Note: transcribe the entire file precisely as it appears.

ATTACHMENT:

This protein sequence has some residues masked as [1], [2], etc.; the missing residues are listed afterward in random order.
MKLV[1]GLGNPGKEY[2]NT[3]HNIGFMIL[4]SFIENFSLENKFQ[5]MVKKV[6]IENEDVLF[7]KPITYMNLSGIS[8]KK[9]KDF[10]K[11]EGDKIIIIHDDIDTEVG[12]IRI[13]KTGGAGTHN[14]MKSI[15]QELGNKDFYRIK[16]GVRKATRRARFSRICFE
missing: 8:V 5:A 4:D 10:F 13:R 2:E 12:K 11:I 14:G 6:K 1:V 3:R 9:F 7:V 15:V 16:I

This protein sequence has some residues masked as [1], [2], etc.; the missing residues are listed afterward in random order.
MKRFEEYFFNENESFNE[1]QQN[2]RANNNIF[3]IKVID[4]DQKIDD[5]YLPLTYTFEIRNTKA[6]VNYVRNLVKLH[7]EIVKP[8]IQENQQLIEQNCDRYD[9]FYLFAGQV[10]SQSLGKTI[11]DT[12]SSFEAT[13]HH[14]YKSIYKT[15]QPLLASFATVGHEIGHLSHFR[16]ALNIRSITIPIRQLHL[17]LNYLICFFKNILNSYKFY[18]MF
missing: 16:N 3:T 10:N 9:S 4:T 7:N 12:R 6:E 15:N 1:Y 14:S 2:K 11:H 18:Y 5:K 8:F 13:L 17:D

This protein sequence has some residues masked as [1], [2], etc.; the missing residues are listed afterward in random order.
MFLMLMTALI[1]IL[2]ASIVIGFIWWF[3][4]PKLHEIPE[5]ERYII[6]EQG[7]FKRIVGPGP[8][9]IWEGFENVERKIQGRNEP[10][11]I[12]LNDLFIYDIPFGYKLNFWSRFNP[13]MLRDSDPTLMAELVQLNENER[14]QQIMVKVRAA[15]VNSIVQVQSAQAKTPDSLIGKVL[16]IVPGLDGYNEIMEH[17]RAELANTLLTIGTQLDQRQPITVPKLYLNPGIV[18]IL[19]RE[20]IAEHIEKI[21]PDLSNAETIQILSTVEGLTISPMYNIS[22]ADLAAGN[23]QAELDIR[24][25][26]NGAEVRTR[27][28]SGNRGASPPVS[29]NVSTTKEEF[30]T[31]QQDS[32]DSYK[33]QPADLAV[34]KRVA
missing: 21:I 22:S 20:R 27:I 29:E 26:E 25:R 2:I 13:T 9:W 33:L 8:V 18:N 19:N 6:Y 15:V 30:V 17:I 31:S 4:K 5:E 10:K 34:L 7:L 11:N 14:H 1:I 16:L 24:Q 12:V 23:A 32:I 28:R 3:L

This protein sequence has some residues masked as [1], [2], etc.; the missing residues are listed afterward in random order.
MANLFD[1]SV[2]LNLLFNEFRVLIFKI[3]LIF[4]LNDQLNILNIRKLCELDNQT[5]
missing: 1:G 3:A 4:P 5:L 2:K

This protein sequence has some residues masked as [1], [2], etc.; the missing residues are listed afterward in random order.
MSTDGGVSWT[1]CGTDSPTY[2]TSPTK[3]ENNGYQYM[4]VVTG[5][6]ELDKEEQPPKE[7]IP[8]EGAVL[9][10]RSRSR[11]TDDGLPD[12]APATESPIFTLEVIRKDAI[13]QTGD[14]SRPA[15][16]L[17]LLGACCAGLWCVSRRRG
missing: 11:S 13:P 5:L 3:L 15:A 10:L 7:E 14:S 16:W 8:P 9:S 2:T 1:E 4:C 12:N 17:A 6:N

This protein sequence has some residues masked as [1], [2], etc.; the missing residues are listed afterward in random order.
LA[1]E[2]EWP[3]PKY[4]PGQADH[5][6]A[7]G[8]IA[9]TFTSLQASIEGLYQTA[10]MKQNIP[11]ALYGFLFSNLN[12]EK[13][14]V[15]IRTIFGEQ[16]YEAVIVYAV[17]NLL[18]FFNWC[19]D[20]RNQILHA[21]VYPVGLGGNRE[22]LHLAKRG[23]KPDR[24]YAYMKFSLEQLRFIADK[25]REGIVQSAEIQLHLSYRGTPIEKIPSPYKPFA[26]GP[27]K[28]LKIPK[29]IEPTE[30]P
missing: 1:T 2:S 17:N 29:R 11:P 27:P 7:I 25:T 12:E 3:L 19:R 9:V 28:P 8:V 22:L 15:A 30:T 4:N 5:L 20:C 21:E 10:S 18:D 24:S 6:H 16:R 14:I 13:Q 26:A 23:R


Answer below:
This protein sequence has some residues masked as [1], [2], etc.; the missing residues are listed afterward in random order.
MKLV[1]GLGNPGKEY[2]NT[3]HNIGFMIL[4]SFIENFSLENKFQ[5]MVKKV[6]IENEDVLF[7]KPITYMNLSGIS[8]KK[9]KDF[10]K[11]EGDKIIIIHDDIDTEVG[12]IRI[13]KTGGAGTHN[14]MKSI[15]QELGNKDFYRIK[16]GVRKATRRARFSRICFE
missing: 8:V 5:A 4:D 10:F 13:R 2:E 12:K 11:I 14:G 6:K 1:V 3:R 9:F 7:V 15:V 16:I

This protein sequence has some residues masked as [1], [2], etc.; the missing residues are listed afterward in random order.
MKRFEEYFFNENESFNE[1]QQN[2]RANNNIF[3]IKVID[4]DQKIDD[5]YLPLTYTFEIRNTKA[6]VNYVRNLVKLH[7]EIVKP[8]IQENQQLIEQNCDRYD[9]FYLFAGQV[10]SQSLGKTI[11]DT[12]SSFEAT[13]HH[14]YKSIYKT[15]QPLLASFATVGHEIGHLSHFR[16]ALNIRSITIPIRQLHL[17]LNYLICFFKNILNSYKFY[18]MF
missing: 16:N 3:T 10:N 9:S 4:T 7:N 12:R 6:E 15:N 1:Y 14:S 2:K 11:H 18:Y 5:K 8:F 13:L 17:D

This protein sequence has some residues masked as [1], [2], etc.; the missing residues are listed afterward in random order.
MFLMLMTALI[1]IL[2]ASIVIGFIWWF[3][4]PKLHEIPE[5]ERYII[6]EQG[7]FKRIVGPGP[8][9]IWEGFENVERKIQGRNEP[10][11]I[12]LNDLFIYDIPFGYKLNFWSRFNP[13]MLRDSDPTLMAELVQLNENER[14]QQIMVKVRAA[15]VNSIVQVQSAQAKTPDSLIGKVL[16]IVPGLDGYNEIMEH[17]RAELANTLLTIGTQLDQRQPITVPKLYLNPGIV[18]IL[19]RE[20]IAEHIEKI[21]PDLSNAETIQILSTVEGLTISPMYNIS[22]ADLAAGN[23]QAELDIR[24][25][26]NGAEVRTR[27][28]SGNRGASPPVS[29]NVSTTKEEF[30]T[31]QQDS[32]DSYK[33]QPADLAV[34]KRVA
missing: 21:I 22:S 20:R 27:I 29:E 26:E 25:R 2:I 13:T 9:W 33:L 8:V 18:N 19:N 6:Y 15:V 30:V 17:I 31:S 4:K 5:E 10:K 34:L 7:L 11:N 14:H 1:I 16:L 24:Q 12:V 23:A 32:I 28:R 3:L

This protein sequence has some residues masked as [1], [2], etc.; the missing residues are listed afterward in random order.
MANLFD[1]SV[2]LNLLFNEFRVLIFKI[3]LIF[4]LNDQLNILNIRKLCELDNQT[5]
missing: 1:G 3:A 4:P 5:L 2:K

This protein sequence has some residues masked as [1], [2], etc.; the missing residues are listed afterward in random order.
MSTDGGVSWT[1]CGTDSPTY[2]TSPTK[3]ENNGYQYM[4]VVTG[5][6]ELDKEEQPPKE[7]IP[8]EGAVL[9][10]RSRSR[11]TDDGLPD[12]APATESPIFTLEVIRKDAI[13]QTGD[14]SRPA[15][16]L[17]LLGACCAGLWCVSRRRG
missing: 11:S 13:P 5:L 3:L 15:A 10:L 7:E 14:S 16:W 8:P 9:S 2:T 1:E 4:C 12:N 17:A 6:N

This protein sequence has some residues masked as [1], [2], etc.; the missing residues are listed afterward in random order.
LA[1]E[2]EWP[3]PKY[4]PGQADH[5][6]A[7]G[8]IA[9]TFTSLQASIEGLYQTA[10]MKQNIP[11]ALYGFLFSNLN[12]EK[13][14]V[15]IRTIFGEQ[16]YEAVIVYAV[17]NLL[18]FFNWC[19]D[20]RNQILHA[21]VYPVGLGGNRE[22]LHLAKRG[23]KPDR[24]YAYMKFSLEQLRFIADK[25]REGIVQSAEIQLHLSYRGTPIEKIPSPYKPFA[26]GP[27]K[28]LKIPK[29]IEPTE[30]P
missing: 1:T 2:S 17:N 29:R 11:P 27:P 7:I 25:T 12:E 3:L 19:R 9:V 28:P 8:V 22:L 15:A 30:T 4:N 5:L 20:C 21:E 10:S 18:D 24:S 6:H 16:R 14:I 13:Q 26:A 23:R